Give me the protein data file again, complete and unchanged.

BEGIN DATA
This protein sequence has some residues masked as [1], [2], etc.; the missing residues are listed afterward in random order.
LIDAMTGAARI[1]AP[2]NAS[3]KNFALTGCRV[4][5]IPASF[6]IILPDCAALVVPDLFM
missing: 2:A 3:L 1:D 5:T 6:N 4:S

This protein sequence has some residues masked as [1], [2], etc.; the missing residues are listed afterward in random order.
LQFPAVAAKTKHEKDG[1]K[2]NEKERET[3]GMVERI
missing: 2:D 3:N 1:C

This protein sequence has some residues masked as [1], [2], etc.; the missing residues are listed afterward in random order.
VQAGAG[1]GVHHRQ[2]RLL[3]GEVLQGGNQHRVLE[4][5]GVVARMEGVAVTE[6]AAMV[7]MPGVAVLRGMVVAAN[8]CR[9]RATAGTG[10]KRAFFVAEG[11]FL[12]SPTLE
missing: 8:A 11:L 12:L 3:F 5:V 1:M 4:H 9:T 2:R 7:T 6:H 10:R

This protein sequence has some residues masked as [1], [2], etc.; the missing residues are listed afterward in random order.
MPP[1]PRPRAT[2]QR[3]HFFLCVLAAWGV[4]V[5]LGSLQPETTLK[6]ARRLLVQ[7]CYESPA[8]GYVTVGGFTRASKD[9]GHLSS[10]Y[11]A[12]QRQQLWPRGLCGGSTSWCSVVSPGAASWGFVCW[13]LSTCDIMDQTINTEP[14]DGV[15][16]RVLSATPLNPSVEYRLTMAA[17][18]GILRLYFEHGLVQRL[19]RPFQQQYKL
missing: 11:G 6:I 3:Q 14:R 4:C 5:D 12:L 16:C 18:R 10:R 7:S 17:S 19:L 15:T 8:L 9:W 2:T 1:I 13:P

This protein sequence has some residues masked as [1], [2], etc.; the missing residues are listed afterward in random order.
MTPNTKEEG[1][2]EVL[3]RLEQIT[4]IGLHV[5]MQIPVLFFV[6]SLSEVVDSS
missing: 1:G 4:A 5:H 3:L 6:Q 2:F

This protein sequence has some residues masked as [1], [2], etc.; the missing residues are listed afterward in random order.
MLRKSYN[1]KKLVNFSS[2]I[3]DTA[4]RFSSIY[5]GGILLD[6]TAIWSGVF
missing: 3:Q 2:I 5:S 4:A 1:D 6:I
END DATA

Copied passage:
This protein sequence has some residues masked as [1], [2], etc.; the missing residues are listed afterward in random order.
LIDAMTGAARI[1]AP[2]NAS[3]KNFALTGCRV[4][5]IPASF[6]IILPDCAALVVPDLFM
missing: 2:A 3:L 1:D 5:T 6:N 4:S

This protein sequence has some residues masked as [1], [2], etc.; the missing residues are listed afterward in random order.
LQFPAVAAKTKHEKDG[1]K[2]NEKERET[3]GMVERI
missing: 2:D 3:N 1:C

This protein sequence has some residues masked as [1], [2], etc.; the missing residues are listed afterward in random order.
VQAGAG[1]GVHHRQ[2]RLL[3]GEVLQGGNQHRVLE[4][5]GVVARMEGVAVTE[6]AAMV[7]MPGVAVLRGMVVAAN[8]CR[9]RATAGTG[10]KRAFFVAEG[11]FL[12]SPTLE
missing: 8:A 11:L 12:L 3:F 5:V 1:M 4:H 9:T 2:R 7:T 6:H 10:R

This protein sequence has some residues masked as [1], [2], etc.; the missing residues are listed afterward in random order.
MPP[1]PRPRAT[2]QR[3]HFFLCVLAAWGV[4]V[5]LGSLQPETTLK[6]ARRLLVQ[7]CYESPA[8]GYVTVGGFTRASKD[9]GHLSS[10]Y[11]A[12]QRQQLWPRGLCGGSTSWCSVVSPGAASWGFVCW[13]LSTCDIMDQTINTEP[14]DGV[15][16]RVLSATPLNPSVEYRLTMAA[17][18]GILRLYFEHGLVQRL[19]RPFQQQYKL
missing: 11:G 6:I 3:Q 14:R 4:C 5:D 12:L 16:C 18:R 10:R 7:S 17:S 19:L 15:T 8:L 9:W 2:T 1:I 13:P

This protein sequence has some residues masked as [1], [2], etc.; the missing residues are listed afterward in random order.
MTPNTKEEG[1][2]EVL[3]RLEQIT[4]IGLHV[5]MQIPVLFFV[6]SLSEVVDSS
missing: 1:G 4:A 5:H 3:L 6:Q 2:F

This protein sequence has some residues masked as [1], [2], etc.; the missing residues are listed afterward in random order.
MLRKSYN[1]KKLVNFSS[2]I[3]DTA[4]RFSSIY[5]GGILLD[6]TAIWSGVF
missing: 3:Q 2:I 5:S 4:A 1:D 6:I